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Tour de France Cycling News for July 21, 2005

Edited by Jeff Jones, Shane Stokes & John Stevenson, assisted by Sabine Sunderland

Stage 17 wrap up

Savoldelli revels in Tour stage win

By Shane Stokes

Paolo Savoldelli (Discovery Channel)
Photo ©: AFP
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Three days after George Hincapie put the Discovery Channel jersey on top of the stage winner's podium, double Giro d'Italia winner Paolo Savoldelli repeated the feat on the 17th stage of this year's Tour. The Italian came out best in a two up finish against CSC's Kurt Asle Arvesen, reeling in a late attack by the Norwegian and clipping by with 50 metres to go.

Australian Simon Gerrans (Ag2R-Prévoyance) and Frenchman Sébastien Hinault (Credit Agricole) were also clear and took third and fourth at the finish in Revel. The quartet had all been part of a 17 man breakaway group which went clear inside the first 35 kilometres of the stage, opening up a 25 minutes-plus lead over the main field.

This gap came down slightly at the finish, thanks mostly to an unexpected acceleration by some of the biggest names in the race. Alexandre Vinokourov and Jan Ullrich attacked on the final third category climb in an attempt to distance Michael Rasmussen, third overall, but were latched onto by Armstrong, Basso, Rasmussen, Hincapie, Popovych, Leipheimer, Mancebo and Mazzoleni.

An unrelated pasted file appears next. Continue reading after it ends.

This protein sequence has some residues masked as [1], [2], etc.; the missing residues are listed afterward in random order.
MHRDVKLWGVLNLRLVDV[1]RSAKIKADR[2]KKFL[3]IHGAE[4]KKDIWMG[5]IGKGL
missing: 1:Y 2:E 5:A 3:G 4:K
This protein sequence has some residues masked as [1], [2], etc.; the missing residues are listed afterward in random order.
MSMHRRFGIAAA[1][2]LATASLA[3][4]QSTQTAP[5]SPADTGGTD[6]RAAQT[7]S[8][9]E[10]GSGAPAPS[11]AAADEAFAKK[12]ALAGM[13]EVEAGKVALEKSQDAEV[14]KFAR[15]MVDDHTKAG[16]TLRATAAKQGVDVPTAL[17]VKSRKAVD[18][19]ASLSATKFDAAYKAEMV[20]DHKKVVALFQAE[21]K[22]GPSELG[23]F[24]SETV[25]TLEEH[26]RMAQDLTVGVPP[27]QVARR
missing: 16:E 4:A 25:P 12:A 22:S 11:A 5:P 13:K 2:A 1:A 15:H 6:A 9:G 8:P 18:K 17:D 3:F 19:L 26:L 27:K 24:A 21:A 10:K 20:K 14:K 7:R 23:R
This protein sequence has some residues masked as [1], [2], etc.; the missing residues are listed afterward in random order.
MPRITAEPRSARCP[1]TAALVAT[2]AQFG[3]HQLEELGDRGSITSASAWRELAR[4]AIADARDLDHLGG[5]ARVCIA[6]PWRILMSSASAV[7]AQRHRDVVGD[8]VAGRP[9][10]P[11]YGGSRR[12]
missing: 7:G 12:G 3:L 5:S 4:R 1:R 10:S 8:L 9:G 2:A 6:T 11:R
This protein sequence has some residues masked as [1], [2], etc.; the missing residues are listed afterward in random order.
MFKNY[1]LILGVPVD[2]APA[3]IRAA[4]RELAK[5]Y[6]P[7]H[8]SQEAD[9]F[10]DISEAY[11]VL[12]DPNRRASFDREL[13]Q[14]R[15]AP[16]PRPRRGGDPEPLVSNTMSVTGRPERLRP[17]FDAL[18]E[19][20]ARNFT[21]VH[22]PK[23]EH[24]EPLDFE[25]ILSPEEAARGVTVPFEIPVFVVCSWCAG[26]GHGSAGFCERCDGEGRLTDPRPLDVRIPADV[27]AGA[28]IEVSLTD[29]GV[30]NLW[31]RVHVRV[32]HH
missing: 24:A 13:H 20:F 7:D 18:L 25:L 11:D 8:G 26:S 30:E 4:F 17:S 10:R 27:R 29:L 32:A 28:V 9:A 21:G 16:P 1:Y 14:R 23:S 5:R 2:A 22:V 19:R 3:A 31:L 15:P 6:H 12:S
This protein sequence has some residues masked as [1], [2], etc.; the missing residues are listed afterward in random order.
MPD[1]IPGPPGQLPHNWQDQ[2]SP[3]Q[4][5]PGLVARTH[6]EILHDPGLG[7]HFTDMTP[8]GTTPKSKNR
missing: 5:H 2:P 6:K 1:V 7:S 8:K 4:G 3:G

Motivated perhaps by the chance to distance Floyd Landis, who Armstrong considered had made unsavoury comments about him in L'Equipe, Discovery floored it all the way to the line, with Armstrong himself helping to drive the pace. The group came in 22'28 behind Savoldelli but 0'20 ahead of the next group, containing Evans, Landis, and Moreau. The top six placings in GC remain unchanged but Vinokourov overtook Evans and Landis in jumping to seventh overall. The large time gap at the finish enabled the American team to take over from T-Mobile as best squad.

Also see:

Stage 17 full results, report & photos
Live report

Complete stage maps & profiles
Start list

Klöden suffers, pulls out of Tour

Andreas Kloden (T-Mobile)
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As expected, T-Mobile's 2004 Tour runner-up Andreas Klöden was forced to pull out of the race during today's 17th stage. He and team-mate Matthias Kessler were involved in a crash yesterday, both sustaining injuries. The latter suffered spinal pain and light concussion, but managed to get through today's stage, finishing 151st. However Klöden was not so fortunate, packing the race after 18 kilometres of racing.